Studies on non-covalent metal cation-molecule complexes

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Studies on non-covalent metal cation-molecule complexes


Author: Siu, Fung-ming
Title: Studies on non-covalent metal cation-molecule complexes
Degree: Ph.D.
Year: 2001
Subject: Chemical bonds
Hong Kong Polytechnic University -- Dissertations
Department: Dept. of Applied Biology and Chemical Technology
Pages: xx, 292 p. : ill. (some col.) ; 30 cm
Language: English
InnoPac Record:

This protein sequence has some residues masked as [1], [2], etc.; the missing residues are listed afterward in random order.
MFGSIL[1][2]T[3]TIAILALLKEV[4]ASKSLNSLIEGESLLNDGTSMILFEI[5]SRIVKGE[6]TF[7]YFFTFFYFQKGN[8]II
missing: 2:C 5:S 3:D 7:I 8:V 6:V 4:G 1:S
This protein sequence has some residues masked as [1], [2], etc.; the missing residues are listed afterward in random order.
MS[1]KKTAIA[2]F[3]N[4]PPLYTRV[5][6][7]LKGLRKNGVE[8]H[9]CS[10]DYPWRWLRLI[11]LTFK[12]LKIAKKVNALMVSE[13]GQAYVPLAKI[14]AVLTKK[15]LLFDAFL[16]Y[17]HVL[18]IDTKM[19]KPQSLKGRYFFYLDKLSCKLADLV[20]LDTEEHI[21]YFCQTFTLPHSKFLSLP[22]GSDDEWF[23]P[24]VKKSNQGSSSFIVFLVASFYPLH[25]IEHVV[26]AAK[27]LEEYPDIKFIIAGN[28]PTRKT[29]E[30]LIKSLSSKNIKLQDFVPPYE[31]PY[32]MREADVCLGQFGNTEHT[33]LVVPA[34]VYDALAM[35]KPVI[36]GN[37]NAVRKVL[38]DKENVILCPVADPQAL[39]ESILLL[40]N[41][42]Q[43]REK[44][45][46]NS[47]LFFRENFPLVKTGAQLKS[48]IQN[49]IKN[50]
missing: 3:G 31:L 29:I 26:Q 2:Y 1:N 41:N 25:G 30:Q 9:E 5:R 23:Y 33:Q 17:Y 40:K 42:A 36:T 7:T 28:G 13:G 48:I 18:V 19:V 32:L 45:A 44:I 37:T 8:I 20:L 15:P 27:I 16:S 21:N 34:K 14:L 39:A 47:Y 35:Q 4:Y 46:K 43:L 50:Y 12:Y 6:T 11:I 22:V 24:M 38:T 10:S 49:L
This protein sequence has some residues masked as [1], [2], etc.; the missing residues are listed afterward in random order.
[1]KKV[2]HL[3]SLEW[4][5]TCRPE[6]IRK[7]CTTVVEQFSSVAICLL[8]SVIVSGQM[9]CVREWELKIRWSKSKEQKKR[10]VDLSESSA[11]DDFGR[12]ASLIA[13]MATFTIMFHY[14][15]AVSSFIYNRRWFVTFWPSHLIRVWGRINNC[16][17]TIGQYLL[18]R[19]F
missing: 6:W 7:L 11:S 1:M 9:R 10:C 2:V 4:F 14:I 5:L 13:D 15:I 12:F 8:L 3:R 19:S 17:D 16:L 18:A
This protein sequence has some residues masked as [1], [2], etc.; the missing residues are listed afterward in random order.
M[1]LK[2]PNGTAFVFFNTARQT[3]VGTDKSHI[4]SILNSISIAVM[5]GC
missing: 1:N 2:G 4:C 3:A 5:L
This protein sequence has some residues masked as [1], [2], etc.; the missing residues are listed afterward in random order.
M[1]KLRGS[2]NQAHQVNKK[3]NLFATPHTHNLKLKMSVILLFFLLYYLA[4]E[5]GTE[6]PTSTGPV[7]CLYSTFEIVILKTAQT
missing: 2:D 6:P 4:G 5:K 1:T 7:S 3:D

Abstract: Noncovalent interactions between alkali metal cations (M+ = Li+, Na+ and K+) and peptides / proteins are well known to be playing vital roles in many biological regulation and recognition processes. Despite its importance, there is a lack of quantitative information on M+-ligand interactions. In this study, quantum chemical modeling calculations were carried out to determine the binding geometries and affinities, as well as the nature of bindings between M+ and biologically model compounds, i.e. alcohol, amides and amino acids. The theoretical binding affinities were further validated by mass spectrometric kinetic method measurements. In the first phase of our study, state-of-the-art high level ab initio theoretical calculations at the G2(MP2), G2(MP2,SVP) and G3 levels were carried out to determine the binding affinities of M+-alcohol and M+-amide complexes. In fact, we are the first work to report a good agreement on theoretical and experimental M+-alcohol affinities. The effect of core size and basis set superposition error (BSSE) on the calculated binding affinities were investigated in details. Using computational cost and good agreement between calculated and experimental values as the criteria, the G2(MP2,SVP)-FC (default frozen core size and without BSSE correction) and G2(MP2,SVP)-ASC (smaller core size and without BSSE corrections) levels are chosen as the benchmark level/protocol for calculating Li+/Na+ and K+ binding affinities of organic ligands. The interactions between M+ and alcohol/amide are mainly electrostatic in nature, and the increasing trend of binding affinities for larger alcohols or methyl-substituted amides is due to the alkyl/methyl substituent polarizability effect. In the second phase of our study, density functional theory (DFT) calculations at the B3-LYP/6-311+G(3df,2p)//B3-LYP/6-31G(d) level, named the B3(G2) protocol in this study, were carried out to determine the binding geometries and energies of M+-L complexes, where M+= Li+, Na+, and K+, and L= 13 building block ligands containing the functional groups of amino acids. The computationally less demanding B3-LYP calculations were found to yield reliable optimized geometries and binding energies in close agreement with those obtained by the G2(MP2,SVP)-FC and G2(MP2,SVP)-ASC level for Li+/Na+ and K+ bound complexes, respectively. The average deviation between ab initio G2 and DFT calculated binding affinities are 6.6 kJ mol-1 for the 13 M+-L complexes investigated. Our results suggest that the DFT calculations are sufficiently reliable, and it might be suitably applied to determine the binding geometries and energies of larger M+-L complexes, namely the M+-amino acid complexes. The B3(G2) binding geometries and energies for M+-glycine(Gly), M+-alanine(Ala), M+-proline(Pro), M+-serine(Ser), M+-cystein(Cys) and M+-phenylalanine(Phe) complexes were found, and the various stabilizing and destabilizing interactions/factors affecting the binding energy of M+-amino acid complexes are examined in detail. For M+-Gly and M+-Ala, the most stable complex is in the charge-solvated bidentate form, with Li+/Na+ binding to the carbonyl oxygen (C=O) and the amino nitrogen (-NH2), and K+ binding to the carboxylic oxygens. For M+-Ser, M+-Cys and M+-Phe, the most stable complex is in the charge-solvated tridentate form, with M+ binding to the carbonyl oxygen (C=O) and the amino nitrogen (-NH2), and the 'additional' -OH / -SH / phenyl-π binding site in the side chain of the amino acid. The presence of cation-π interaction in the M+-Phe complex leads to enhanced stability of the charge-solvated form relative to the zwitterionic form. The most stable form of M+-Pro is found to be in the zwitterionic form, the stability of which is driven by the greater basicity of the secondary amino group in the cyclic imino amino acid. Aside from the most stable complex, the binding geometries and energies of 'low-lying', less stable M+-amino acid complexes were found. Our results show that the major factors affecting the relative stabilities of different charge-solvated and zwitterionic M+-amino acid complexes are ion-dipole, ion-induced dipole, cation-π interactions, intramolecular hydrogen bonding, and deformation energy of the ligand upon complexation to the metal cation.

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